It combines poetry and revision (and publication!)
“The Sometimes Poem” is one of my favorite ways to start the school year with my sixth-graders. I’ve used this project for two years running and I plan to use it again in August. It includes three skills: poetry techniques, revision, and submitting for publication. I credit children’s and YA author, Kate Messner, for her inspiration and ideas for this project.
In 2016, I attended the Write To Learn Conference and sat in on Messner’s presentation on revision strategies. Her presentation allowed the teachers in attendance to create and revise their own “Sometimes” poems.
Here’s how I present this lesson that’s based on Messner’s slideshow and her excellent book, Real Revision. (My copy, shown at right, is old, but awesome.) I’ve tweaked Messner’s slideshow for my own use over the past two years. First, download the Google slideshow. Then, skim through the slideshow to become familiar with the project. Notice that I have hidden some of the slides for this project. As you skim, you may decide to modify my changes to fit your needs and students.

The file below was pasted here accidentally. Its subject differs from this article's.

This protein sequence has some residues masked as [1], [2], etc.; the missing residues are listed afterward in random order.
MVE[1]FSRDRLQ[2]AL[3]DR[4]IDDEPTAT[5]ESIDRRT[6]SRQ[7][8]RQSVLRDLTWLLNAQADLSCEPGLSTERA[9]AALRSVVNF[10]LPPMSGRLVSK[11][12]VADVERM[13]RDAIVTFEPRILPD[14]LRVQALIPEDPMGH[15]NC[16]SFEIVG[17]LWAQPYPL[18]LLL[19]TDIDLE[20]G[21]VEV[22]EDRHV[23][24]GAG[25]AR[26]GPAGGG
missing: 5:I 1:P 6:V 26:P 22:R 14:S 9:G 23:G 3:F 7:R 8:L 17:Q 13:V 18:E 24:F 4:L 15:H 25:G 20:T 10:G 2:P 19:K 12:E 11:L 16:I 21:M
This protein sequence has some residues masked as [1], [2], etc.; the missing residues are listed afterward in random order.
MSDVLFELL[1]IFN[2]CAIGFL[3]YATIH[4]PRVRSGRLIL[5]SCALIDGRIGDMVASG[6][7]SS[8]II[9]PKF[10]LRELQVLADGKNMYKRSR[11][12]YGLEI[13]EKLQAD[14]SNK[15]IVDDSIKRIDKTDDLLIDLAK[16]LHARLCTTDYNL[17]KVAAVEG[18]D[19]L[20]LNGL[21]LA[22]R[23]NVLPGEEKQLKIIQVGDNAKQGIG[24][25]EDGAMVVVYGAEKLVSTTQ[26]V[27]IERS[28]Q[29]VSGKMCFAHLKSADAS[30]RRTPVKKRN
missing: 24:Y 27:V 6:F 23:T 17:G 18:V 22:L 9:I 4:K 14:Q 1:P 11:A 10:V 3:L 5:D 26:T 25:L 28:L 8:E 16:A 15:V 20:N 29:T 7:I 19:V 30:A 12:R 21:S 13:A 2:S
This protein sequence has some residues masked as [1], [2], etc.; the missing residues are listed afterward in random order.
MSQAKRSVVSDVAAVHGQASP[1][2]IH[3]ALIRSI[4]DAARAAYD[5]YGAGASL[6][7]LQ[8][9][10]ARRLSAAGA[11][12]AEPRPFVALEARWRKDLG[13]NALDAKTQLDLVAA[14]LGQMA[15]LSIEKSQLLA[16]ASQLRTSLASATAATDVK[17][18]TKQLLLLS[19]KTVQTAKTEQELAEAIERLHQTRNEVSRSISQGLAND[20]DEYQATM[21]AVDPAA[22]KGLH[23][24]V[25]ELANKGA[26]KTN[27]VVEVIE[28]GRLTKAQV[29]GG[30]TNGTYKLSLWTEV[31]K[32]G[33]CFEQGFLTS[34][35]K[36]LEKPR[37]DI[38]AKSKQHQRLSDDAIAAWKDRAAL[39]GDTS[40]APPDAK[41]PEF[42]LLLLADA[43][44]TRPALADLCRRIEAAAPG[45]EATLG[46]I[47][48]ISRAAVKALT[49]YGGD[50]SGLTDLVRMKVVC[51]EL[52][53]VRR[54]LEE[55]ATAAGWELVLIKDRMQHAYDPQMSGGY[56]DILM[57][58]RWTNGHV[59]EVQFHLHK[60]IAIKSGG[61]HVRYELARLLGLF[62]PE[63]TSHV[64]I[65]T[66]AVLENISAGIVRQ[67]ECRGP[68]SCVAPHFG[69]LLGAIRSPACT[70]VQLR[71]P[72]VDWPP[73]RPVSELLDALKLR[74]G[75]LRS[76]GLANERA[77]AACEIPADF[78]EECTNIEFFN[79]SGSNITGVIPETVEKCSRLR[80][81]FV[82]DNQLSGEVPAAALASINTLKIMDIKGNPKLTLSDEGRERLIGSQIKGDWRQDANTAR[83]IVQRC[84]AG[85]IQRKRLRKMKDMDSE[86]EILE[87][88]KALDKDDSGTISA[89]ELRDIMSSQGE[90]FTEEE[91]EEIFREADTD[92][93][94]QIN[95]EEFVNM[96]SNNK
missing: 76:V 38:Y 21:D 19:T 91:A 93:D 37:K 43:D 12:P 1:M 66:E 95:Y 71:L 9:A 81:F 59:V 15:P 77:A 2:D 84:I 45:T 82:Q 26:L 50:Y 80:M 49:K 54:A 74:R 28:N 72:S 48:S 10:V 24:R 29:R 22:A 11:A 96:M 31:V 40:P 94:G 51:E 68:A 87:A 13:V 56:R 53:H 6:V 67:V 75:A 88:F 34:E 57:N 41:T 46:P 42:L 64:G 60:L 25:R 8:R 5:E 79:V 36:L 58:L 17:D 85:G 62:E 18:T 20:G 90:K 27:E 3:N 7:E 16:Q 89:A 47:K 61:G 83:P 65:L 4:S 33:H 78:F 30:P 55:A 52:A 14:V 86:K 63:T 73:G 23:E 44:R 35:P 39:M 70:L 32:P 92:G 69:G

- Ask students to write for three minutes to describe a place that they love. We use pencils and paper for this to get fresher ideas and more thoughtful writing. Laptops can be used later after revision and before submitting to the publisher.
- Before students begin, I share a paragraph I’ve written about my favorite place, which is on a swing in my yard. My paragraph serves as a mentor text.
- After three minutes, ask if students would like two or three more minutes, extend the time. usually, in my experience, students need a few minutes more.
- Students may share their writing about their favorite places.
- Have students listen as you read aloud from Messner’s own poem, “Sometimes On a Mountain in April.” Messner’s poem can also serve as a mentor text, but in addition, it shows students how their paragraph will soon be transformed into a poem.
- Show students your attempt at turning your paragraph into a poem. Read aloud one more time your paragraph, and then read to them your poem. Discuss with students how to pull details from the paragraph to create lines for a poem that are filled with imagery.
- Also show students at this point how to use repetition in their poem, just like Messner did. She added the words “Sometime on a mountain in April” about every three lines. This creates a poetic structure and rhythm to their writing.